Dental First Aid


What do I do if I develop a toothache?

If you have a toothache, please call us to make an appointment to see one of our friendly dentists.

Toothaches can be caused by a number of things. Sometimes they can be attributed to something as simple as a piece of food caught between your teeth or under your gum line. Make sure this isn’t the case by passing a piece of floss between the affected tooth or teeth to thoroughly clean the area and remove any lodged food.

If your toothache has caused swelling and you are in pain, try taking over the counter pain relief (preferably one that contains an anti-inflammatory agent) to reduce the swelling and discomfort. Please do not apply painkillers directly to the affected tooth, as this could result in burns to your gums.

What do I do if I develop a dental abscess?

A dental abscess is caused by an infection in your tooth and can often be detected by severe pain and/or a pus pimple on your gums. If untreated, this infection can, not only cause serious damage to the tooth, but can also cause damage to the surrounding tissues and teeth and could spread to the rest of the body. For this reason it’s important to book an appointment with one of our dentists as soon as you can.

To alleviate your immediate discomfort, we recommend you try taking over the counter pain relief and that you bathe the affected area with a warm salt-water mouth rinse every 1 to 2 hours if possible.

What do I do if my tooth is knocked out?

If your tooth is knocked out, carefully pick up the tooth by its crown, which is the large white part that you normally see in the mouth, then gently rinse the whole tooth under water. Be careful not to remove any tooth or tissue fragments when doing so.

You then have two options. You can try reinserting your tooth yourself, being careful not to force it back in, making sure that it faces the correct way once back in its socket and holding it in place with a clean finger whilst you make your way to see a dentist. Alternatively, if you are at all unsure or uneasy about the above procedure, carefully store the tooth in a small, clean container, with some lightly salted water or milk and contact us immediately or visit any emergency dentist as soon as possible.

Reinsertions tend to be most effective if they are carried out within the first 30 minutes to 1 hour after the accident. So the quicker you act, the higher the success rate of saving the tooth.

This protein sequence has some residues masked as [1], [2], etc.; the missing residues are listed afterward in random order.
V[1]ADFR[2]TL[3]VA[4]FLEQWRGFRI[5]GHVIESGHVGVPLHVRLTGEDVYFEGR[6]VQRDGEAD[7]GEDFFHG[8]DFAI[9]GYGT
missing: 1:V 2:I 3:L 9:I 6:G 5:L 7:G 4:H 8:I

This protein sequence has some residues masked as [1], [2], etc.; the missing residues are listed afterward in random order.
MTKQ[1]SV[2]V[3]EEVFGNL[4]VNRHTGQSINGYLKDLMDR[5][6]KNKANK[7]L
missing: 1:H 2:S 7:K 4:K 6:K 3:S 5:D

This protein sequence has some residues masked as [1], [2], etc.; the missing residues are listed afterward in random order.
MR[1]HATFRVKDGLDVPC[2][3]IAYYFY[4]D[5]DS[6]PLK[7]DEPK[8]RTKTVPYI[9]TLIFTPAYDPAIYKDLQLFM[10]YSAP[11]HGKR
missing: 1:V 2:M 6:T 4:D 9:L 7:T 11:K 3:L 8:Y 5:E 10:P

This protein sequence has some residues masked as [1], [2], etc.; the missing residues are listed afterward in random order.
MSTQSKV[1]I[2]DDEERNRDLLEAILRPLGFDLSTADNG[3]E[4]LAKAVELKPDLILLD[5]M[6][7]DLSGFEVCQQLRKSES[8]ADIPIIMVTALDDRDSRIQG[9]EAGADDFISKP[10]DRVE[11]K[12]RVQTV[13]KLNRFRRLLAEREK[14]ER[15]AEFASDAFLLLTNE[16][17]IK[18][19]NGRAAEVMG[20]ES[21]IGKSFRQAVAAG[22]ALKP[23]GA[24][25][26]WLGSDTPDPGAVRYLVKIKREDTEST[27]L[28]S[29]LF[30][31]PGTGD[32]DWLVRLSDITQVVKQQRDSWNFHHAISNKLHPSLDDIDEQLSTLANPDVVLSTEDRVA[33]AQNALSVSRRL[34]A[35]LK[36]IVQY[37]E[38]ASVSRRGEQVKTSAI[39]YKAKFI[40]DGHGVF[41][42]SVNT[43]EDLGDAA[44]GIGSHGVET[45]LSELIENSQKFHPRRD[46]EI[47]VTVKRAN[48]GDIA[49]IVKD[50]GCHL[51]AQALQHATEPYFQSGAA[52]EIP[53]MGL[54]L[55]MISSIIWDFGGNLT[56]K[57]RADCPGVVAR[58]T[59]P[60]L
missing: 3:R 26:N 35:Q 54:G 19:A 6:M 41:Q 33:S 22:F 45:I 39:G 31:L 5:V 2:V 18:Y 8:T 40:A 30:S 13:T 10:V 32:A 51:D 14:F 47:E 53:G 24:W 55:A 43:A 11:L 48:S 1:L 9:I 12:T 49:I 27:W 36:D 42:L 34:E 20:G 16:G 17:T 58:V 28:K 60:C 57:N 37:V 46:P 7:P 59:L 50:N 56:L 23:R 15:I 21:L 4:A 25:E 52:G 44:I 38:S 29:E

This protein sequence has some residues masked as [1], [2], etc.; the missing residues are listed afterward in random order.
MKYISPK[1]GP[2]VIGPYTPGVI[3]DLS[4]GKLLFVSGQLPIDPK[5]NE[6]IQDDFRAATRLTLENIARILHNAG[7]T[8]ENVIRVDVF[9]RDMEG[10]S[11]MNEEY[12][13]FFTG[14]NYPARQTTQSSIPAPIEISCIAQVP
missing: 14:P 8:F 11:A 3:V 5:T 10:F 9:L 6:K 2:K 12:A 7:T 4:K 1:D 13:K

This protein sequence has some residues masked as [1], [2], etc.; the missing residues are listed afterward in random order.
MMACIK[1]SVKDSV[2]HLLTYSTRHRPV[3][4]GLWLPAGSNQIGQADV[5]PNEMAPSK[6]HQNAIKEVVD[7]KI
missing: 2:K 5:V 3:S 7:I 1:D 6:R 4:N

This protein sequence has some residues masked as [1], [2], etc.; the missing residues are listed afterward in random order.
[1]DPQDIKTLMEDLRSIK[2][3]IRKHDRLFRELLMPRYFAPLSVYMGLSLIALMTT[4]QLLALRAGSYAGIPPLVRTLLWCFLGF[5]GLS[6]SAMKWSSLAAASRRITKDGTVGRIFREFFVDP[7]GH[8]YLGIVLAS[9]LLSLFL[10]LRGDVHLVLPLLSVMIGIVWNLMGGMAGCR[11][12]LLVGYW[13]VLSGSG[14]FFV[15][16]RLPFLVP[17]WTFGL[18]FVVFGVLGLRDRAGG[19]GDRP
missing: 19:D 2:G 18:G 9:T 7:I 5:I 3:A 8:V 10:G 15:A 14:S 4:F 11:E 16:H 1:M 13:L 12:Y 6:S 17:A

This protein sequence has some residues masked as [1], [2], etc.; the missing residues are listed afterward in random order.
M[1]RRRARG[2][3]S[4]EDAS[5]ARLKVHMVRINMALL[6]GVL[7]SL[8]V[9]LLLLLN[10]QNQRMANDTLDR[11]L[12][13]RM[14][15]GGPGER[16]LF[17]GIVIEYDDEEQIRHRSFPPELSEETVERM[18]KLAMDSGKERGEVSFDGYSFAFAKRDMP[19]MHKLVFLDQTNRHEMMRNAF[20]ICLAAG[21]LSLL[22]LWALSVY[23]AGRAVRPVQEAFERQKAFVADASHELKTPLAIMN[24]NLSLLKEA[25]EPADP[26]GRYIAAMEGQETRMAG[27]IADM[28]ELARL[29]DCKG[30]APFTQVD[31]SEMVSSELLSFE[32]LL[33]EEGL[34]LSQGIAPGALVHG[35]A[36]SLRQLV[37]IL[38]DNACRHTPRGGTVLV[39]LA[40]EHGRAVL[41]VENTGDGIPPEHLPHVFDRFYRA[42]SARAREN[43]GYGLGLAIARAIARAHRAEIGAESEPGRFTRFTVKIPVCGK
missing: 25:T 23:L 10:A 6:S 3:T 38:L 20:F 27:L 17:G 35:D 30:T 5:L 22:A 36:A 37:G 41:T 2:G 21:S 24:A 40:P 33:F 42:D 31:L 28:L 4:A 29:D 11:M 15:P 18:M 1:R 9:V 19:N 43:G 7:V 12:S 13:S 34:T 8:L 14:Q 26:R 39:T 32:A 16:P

What do I do if my tooth is partially knocked out?

If your tooth is partially knocked out of place, please contact us as soon as you can to book an appointment. If you are experiencing discomfort in the meantime, we recommend that you take over the counter pain relief.

What do I do if I break or chip my tooth?

If you chip or break your tooth, be careful to remove any sharp, broken pieces of tooth from your mouth immediately, by rinsing it out with water. If you experience any bleeding as a result of the trauma, gently apply pressure to the area for 20 minutes with a clean piece of gauze. Please contact us to make an appointment to have the tooth restored, as broken teeth can be more susceptible to decay or infection if left untreated.

What do I do if my crown or temporary crown becomes dislodged?

If your crown or temporary crown falls off your tooth, please make an appointment to see us and bring the crown with you if you still have it, as it may be possible to re-cement it. Please do not attempt to re-cement or superglue your crown back in place yourself, as this can damage your tooth.

If the exposed tooth feels uncomfortable or sensitive, you can try applying a little oil of cloves to help reduce this sensation as a temporary measure, until you come in to see us for a more permanent solution.

What do I do if I lose a filling?

If you lose a filling, please contact us as soon as you can to book an appointment to have it repaired. In the meantime, you could try a temporary repair using dental cement from a chemist or even some supermarkets. Please clean the tooth thoroughly first and try to keep the area as clean as you can until your dental appointment.

What do I do if I break an orthodontic wire or bracket?

Orthodontic wires are made from delicate metals and can be broken or damaged as a result of a number of things, including biting into tough food or the forces applied when chewing. If you break a wire or a bracket becomes loose, please contact us immediately to book an appointment to have it fixed. Leaving your orthodontic appliance broken may delay treatment, so it is important to have it repaired sooner rather than later. In the meantime, if you are experiencing discomfort from a sharp or broken wire or bracket, you can try using the orthodontic wax we gave you or try gently positioning some gauze or cotton wool to cover the wire until you come in to see us.

What do I do if I injure my cheek, gums or lip?

Your soft tissues are supplied by a large number of blood vessels, for this reason, injuries to your lips, cheeks, or gums can cause a lot of bleeding. You can try to minimise the bleeding by first, rinsing your mouth with a salt-water solution to disinfect the area. Make sure the water is not too warm, as heat can increase bleeding. Next, apply pressure to the area with a clean piece of gauze for 20 minutes, using your fingers. Be sure to sit still and in an upright position, this will help to reduce the bleeding.

If the bleeding fails to stop, then you should contact us immediately for telephone advice. If it is outside normal trading hours, then you should visit an after-hours dentist or doctor as soon as possible.